My eyes are watering.

Not long to go and it will all be over.**

Hang on: what are we going to call the piano room now it no longer has a piano in it?!

*http://www.ageuk.org.uk/

*http://www.sueryder.org/

*http://www.forcessupport.org.uk/

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** Except it wasn’t! See Ode to Our Piano – What Happened Next…Ode to Our Piano: Guess What?, and Ode to Our Piano – Flowers & Phew!

Here’s a fun video of Laurel and Hardy’s The Music Box to cheer us up! (If you’re reading this via email, you’ll need to click Like or Comments to take you direct to the post so you can see it).

Copyright: Chris McGowan

Water: They Can’t Get Enough, But We Can Help!

Recently, while I was thinking of writing a post on hydration, there was a sudden deluge (pardon the pun) of articles and tweets on the subject. Everywhere I looked, someone was urging that I drink more water. I thought to myself, If I drink any more, I’ll float away! But as I sipped my regular morning hot water and lemon and then had a shower and washed my hair, cleaned my teeth and flushed the loo, I started musing on how much we take our clean water supply for granted and how much we complain about the incessant rain.

Have you ever experienced a drought, even temporarily? I have.

Have you ever had to use a stand pipe down the street in one of the hottest summers on record and queue up for a restricted amount of water, carry heavy containers home, ration it out, use the same washing water for all the family, then use it to flush the toilet that has had to be used several times without? I have.

Have you had to do this with a toddler still in nappies – cloth ones that needed sterilising? Or with a baby using feeding bottles? I have. Have you ever been heavily pregnant during a hot summer and had the water go off because of a burst pipe, making it necessary to walk a couple of streets away to the nearest public toilet for a day and a night? I have. During that hottest summer, I was also coping with a slipped disc.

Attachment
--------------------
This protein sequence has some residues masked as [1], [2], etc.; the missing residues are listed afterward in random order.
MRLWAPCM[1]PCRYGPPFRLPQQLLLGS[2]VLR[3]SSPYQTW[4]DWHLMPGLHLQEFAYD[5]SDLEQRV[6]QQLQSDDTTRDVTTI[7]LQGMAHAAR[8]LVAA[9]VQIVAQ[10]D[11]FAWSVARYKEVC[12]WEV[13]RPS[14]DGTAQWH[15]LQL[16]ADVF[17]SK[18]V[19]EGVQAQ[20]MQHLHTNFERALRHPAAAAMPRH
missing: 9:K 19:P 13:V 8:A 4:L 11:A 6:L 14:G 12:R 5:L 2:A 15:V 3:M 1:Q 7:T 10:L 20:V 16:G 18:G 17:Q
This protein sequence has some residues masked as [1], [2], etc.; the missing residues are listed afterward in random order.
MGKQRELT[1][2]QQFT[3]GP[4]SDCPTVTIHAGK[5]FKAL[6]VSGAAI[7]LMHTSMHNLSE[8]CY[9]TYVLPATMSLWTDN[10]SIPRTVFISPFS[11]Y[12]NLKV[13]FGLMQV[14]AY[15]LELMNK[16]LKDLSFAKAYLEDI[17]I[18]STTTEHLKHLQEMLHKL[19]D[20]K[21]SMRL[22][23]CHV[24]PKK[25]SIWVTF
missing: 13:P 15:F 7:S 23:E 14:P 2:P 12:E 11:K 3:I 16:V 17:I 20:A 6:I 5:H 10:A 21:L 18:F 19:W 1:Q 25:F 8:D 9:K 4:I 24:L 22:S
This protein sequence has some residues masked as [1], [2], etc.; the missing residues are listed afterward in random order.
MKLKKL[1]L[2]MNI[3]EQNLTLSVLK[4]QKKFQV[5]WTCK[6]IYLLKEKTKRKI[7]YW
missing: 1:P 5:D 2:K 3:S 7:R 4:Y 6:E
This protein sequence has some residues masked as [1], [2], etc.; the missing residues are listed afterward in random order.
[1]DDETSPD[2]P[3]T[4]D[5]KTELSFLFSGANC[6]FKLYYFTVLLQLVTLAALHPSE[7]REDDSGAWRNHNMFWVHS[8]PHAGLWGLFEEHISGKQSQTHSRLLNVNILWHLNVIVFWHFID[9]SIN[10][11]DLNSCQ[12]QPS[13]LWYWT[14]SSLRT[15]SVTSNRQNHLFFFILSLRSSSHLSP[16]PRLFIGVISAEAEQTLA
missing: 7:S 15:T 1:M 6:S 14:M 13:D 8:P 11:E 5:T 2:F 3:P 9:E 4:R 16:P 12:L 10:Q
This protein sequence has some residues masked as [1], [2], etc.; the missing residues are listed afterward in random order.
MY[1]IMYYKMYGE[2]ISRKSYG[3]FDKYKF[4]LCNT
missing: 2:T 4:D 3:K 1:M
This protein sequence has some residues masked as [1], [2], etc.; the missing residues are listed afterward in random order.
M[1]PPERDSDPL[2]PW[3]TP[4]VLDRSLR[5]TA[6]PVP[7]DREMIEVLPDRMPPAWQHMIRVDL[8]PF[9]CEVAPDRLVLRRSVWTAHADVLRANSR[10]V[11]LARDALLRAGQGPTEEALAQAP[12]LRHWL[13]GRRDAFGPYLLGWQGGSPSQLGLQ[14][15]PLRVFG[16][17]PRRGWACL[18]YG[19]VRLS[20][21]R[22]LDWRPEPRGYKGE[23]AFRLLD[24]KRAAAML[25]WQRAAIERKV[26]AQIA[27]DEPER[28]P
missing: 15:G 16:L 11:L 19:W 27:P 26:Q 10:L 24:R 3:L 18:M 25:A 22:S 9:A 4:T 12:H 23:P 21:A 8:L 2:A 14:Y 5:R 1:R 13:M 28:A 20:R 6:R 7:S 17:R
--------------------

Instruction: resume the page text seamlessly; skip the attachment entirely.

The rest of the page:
It was indescribably difficult.

Yet our difficulties and inconveniences (pun intended) were nothing compared to those endured week in week out, by millions of families in developing countries where mainly wives, mothers, sisters and daughters spend hours every day walking miles to collect water that is often contaminated with bacteria, parasites and disease, for example E. Coli, Cholera and Hepatitis A.

Between 600 and 700 million people have no clean drinking water, while over 2 billion do not have access to toilet facilities.

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Image from Jerry Bottles

While I was contemplating this, tweets began appearing on my timeline about Matt Damon and Gary White’s charity Water.org and the British organisation, Water Aid UK. Then purely by chance, someone called @jerrybottles liked one of my tweets. I looked them up. While I did so, two other companies showed up: Conscious Step and Three Avocados.

These companies have one thing in common: they are non-profit businesses that sell unique products to raise money for clean water projects around the world.

100% of their net profits go to these projects.

This all seemed serendipitous and I decided to promote their organisations via my blog. If one person buys one item after reading this, then I will feel like I’ve done something worthwhile.